This will result in a short term production increase and reduce price pressure, short term meaning over the next 6 months ... but down the road, it means major shortfalls and an earlier end to the largest most productive oil fields on earth.
It also means that at some point down the road, a large oil infrastructure production contractor will have to come in and try to salvage the field.
Combine this with the fact that global production is growing more slowly than consumption, and that these two lines will cross in the next ~10 years, and you have a recipe for absolute disaster.
Worse than the 70's.
The uniformed will tell you we have 4 trillion barrels of proven reserves in the Oronico Belt. And they'd be right, except that most of that reserve is road tar to viscuos to pump up a pipe and too deep to mine. It can produce at most 250,000 bbl/day.
In the long view, most petro-geologist feel oil will essentially run out in about 30-50 years or so. The timeline is highly logged to the industrial growth rates of China and India. As an example of how hard it is to extrapolate those rates, during SARS scare, Chinese gasoline consumption went up noticibly, because those who could afford cars bought them to avoid riding public transportation fearing infection.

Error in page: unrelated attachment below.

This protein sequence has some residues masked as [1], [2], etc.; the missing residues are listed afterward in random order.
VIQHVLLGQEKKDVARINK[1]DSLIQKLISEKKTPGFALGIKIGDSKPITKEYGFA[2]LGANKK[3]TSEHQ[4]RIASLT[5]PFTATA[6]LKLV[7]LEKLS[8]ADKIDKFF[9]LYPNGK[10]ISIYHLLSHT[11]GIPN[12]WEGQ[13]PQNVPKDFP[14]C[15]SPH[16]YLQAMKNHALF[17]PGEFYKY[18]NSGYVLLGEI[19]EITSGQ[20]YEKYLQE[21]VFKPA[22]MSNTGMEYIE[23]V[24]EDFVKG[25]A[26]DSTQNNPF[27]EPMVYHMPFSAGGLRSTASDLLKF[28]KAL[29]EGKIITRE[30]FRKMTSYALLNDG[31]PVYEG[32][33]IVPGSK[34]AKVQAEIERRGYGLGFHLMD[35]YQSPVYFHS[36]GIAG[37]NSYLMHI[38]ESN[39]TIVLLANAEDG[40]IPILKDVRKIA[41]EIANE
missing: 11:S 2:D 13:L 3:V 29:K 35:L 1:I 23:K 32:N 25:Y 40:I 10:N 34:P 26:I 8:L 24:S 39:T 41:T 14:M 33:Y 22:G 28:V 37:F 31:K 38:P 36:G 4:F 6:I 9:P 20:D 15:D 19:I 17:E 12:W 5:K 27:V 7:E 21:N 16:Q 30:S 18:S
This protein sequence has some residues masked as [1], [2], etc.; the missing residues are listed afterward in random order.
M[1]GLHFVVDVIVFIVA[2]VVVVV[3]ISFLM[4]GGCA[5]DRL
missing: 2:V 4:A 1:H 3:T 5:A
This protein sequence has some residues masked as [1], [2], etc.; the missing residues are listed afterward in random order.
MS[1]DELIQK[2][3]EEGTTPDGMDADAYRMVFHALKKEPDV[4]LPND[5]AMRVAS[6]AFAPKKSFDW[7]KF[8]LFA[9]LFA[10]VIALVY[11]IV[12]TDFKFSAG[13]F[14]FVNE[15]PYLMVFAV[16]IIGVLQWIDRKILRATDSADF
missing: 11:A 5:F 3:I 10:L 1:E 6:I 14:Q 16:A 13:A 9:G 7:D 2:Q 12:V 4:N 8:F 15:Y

Production in a field peaks when that field is about half emptied. That seems to already be happening, or near happening, in most major fields. It is estimated that global oil production will peak around 2020. And this assumes some kind of half decent resovior management. See my previous post.
If accurate, from 2020 on, global oil production will fall no. The consequences of this will be apocolyptic if measures are not taken now. A number of things could stave this off.
First, we could learn how to recover extremely viscous oil reserves such as the four trillion barrels in the Orinico Tar Belt. But we're talking about finding a way to move road tar up a thin pipe for miles. Current recovery techniques would produce perhaps 250,000 b/d.
Secondly, we could utilize more natural gas. NG is about 100 times as common as oil. It has a much larger temp/pressure window for formation, and we have a great deal of it in the Americas. We could conserve in a number of ways, mostly with more gas efficient cars in the US and western Europe. Our love affair with SUV's will likely be viewed with resentment in a few decades.